Articles by Bhavya Sharma
Dec. 2, 2016
‘An American in Paris’ comes to Kimmel Center
The Kimmel Center opened its Broadway Philadelphia season this November, and there could not have been a better way to do it than with director and choreographer Christopher Wimbledon’s Tony Award-winning musical “An American in Paris.”
Nov. 18, 2016
Colby Lindeman on touring with ‘An American in Paris’
Opening in Philadelphia at the Kimmel Center for the Performing Arts is the four-time Tony Award-winning musical “An American in Paris,” which boasts of an impressive cast starring Garen Scribner and Sara Esty in lead roles.
Feb. 26, 2016
Director makes ‘Beauty and the Beast’ one to treasure
Disney’s “Beauty and the Beast,” which ran at the Kimmel Center’s Academy of Music Feb. 16-21, can be summarized in one phrase: an exceedingly long tale of how strong women don’t need no frat boys. We are all familiar with the hackneyed plot of this fairytale and also of the moral homely that accompanies it — beauty lies on the inside, and Belle helps Beast find his inner beauty through hers. However, the director, Rob Roth, makes the two-and-a-half-hour long play a feast to the eyes with beautiful sets, vibrant costumes and the exceedingly low necklines of the village “Silly Girls” (actual cast credits in my copy of the “Beauty and the Beast” brochure).
Feb. 19, 2016
Dibble delights as lead in Walnut Street Theater’s ‘Harvey’
Mary Chase’s Pulitzer Prize-winning play “Harvey” is set to dazzle at the Walnut Street Theatre. The two-and-a-half-hour long play, which runs at the Walnut until March 6, is a unique comedy-drama whose protagonist, Elwood P. Dowd (played by the very charming Ben Dibble), has a special story — his best friend is an invisible six-foot-three-inch tall invisible bunny named Harvey.
Jan. 29, 2016
Disney’s ‘Beauty and the Beast’ comes to Philly
The national tour of Disney’s “Beauty and the Beast” will perform in Philadelphia Feb. 16-21 at the Kimmel Center’s Academy of Music. As described on the Center’s website, the musical “tells the classic story of Belle, a young woman in a provincial town, and the Beast, who is really a young prince trapped in a spell placed by an enchantress”. This production will star Sam Hartley as the Beast and Brooke Quintana as Belle. Featuring all of the songs from the original movie, fans will also be treated with additional numbers from Alan Menken and Tim Rice.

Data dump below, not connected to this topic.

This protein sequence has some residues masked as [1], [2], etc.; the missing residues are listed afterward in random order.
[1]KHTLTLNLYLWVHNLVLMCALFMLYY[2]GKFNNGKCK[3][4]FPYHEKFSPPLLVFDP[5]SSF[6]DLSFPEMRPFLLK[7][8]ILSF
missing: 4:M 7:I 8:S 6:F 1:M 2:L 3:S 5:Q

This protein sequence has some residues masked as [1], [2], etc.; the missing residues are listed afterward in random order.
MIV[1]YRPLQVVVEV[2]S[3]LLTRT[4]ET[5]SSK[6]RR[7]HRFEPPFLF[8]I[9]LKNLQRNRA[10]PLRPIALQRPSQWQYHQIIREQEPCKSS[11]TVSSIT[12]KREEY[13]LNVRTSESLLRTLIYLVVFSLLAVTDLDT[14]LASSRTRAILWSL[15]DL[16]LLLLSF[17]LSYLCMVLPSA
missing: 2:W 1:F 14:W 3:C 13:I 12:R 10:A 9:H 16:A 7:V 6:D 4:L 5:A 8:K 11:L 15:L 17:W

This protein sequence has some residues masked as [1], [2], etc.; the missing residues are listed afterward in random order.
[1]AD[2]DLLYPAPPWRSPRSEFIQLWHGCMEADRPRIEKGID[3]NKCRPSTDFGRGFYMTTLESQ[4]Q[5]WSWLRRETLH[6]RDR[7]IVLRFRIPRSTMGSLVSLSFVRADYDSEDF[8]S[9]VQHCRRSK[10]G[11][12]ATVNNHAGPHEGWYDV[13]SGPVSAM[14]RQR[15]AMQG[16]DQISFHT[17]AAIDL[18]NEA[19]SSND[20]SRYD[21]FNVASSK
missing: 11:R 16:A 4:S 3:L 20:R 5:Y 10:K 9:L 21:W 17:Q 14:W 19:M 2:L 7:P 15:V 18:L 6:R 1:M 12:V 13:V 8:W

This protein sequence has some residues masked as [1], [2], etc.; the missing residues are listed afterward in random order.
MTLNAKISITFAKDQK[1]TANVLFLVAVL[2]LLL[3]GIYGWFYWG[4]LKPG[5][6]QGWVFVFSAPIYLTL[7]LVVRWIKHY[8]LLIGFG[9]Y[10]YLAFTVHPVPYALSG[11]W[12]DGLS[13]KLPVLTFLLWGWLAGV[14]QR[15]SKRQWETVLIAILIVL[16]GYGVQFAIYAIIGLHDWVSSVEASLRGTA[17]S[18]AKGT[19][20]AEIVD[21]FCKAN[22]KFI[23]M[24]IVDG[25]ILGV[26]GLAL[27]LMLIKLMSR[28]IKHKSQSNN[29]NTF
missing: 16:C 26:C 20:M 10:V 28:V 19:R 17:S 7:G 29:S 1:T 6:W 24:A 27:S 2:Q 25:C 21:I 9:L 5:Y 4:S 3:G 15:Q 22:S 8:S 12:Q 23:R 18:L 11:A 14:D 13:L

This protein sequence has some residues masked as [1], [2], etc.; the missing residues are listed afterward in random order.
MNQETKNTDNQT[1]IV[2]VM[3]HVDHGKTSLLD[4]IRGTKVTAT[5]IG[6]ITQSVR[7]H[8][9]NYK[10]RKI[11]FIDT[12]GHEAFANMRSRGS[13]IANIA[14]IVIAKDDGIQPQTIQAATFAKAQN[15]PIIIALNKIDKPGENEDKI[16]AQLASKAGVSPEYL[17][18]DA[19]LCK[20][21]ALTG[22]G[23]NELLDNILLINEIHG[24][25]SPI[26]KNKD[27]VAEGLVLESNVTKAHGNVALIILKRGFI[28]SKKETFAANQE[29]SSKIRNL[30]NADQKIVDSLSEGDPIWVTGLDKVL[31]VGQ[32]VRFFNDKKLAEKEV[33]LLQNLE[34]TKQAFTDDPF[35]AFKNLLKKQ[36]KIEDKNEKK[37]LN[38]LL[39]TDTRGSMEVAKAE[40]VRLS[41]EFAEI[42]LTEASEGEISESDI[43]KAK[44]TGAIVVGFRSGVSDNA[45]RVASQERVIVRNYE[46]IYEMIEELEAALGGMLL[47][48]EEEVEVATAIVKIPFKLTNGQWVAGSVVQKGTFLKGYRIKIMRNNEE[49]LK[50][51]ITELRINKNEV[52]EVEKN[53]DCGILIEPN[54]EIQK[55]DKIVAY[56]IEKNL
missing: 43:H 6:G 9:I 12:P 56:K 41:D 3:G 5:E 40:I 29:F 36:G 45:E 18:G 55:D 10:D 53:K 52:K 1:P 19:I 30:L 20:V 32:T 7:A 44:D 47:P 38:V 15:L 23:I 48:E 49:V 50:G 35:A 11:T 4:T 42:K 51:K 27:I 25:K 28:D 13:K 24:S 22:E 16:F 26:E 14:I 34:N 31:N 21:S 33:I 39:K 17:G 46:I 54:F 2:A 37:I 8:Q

Dec. 4, 2015
Matilda the Musical falls shorts of nostalgic expectations
It would be fair to assume that almost everybody who claims to be a “90’s kid” in America could not have missed certain major historical instances—supermarket shelves being stocked with Captain Planet breakfast cereal (1994), the scandalous moral decline of Britney Spears (1998 to present), and the release of beloved films like “The Lion King” and “Matilda.” What is striking about these films is that they have continued to thrive and have earned a special place in the hearts of the audience. Their adaptation to the stage then comes as no surprise.
Dec. 4, 2015
Satirical humor on full display in ‘Book of Mormon’ at Forrest Theater
The bad boys of South Park are back with a bigger-than-ever production—a religious, satirical musical called “The Book of Mormon.” It has been a week since I saw the performance at the Forrest Theater, yet every time I meet a friend, that’s precisely how I incentivize them to watch the musical. To say that “The Book of Mormon” is a “religious satire” is to undermine the diversity of themes that the play grapples with, be it repressed homosexuality, female genital mutilation in Africa or the tenor of religion.
Nov. 20, 2015
Drexel professor Fred Siegel wows in one man show “Man of Mystery”
Fred Siegel is a Professor of English at Drexel and Assistant Director of the First-Year Writing Program. But his professional pursuits do not come in the way of his vocational ones. He is an actor, a comedian, a magician and a writer. He translates his mastery over these fields into his one-man-show called “Man of Mystery.”
Jul. 24, 2015
Walnut Street Theatre’s ‘Memphis’ is waste of time
There are Broadway shows that make you want to act, dance and join the cast onstage, that make you understand the joy of a musical, and then there’s “Memphis,” an unnecessary drag of a show that strips you of all hope in the existence of a plotline in a musical. Walnut Street Theatre featured the local production of the Broadway hit musical from May 12 to July 12. If you missed it, don’t worry, you made an excellent decision. Set in the 1950s, “Memphis” contains an unnecessarily complex story that tries to address too many issues at once, all this time having racial relations in the 1950s as the main theme of the story. The story follows the life of Huey Calhoun (Christopher Sutton) who wants to change the world (and by world, we mean racial relations in America) through his radio show on which he features music produced by African-Americans. Apparently, the story is inspired by true events and is based on DJ Dewey Phillips and the music that became known as rock n’ roll.
May. 1, 2015
Gyu-Kaku offers its diners unique Japanese experience
When you enter Gyu-Kaku, you don’t just get welcomed; you get pampered. The entire restaurant staff greets the guest saying, “Our guest has arrived” in Japanese, an acknowledgement that is a part of the culture.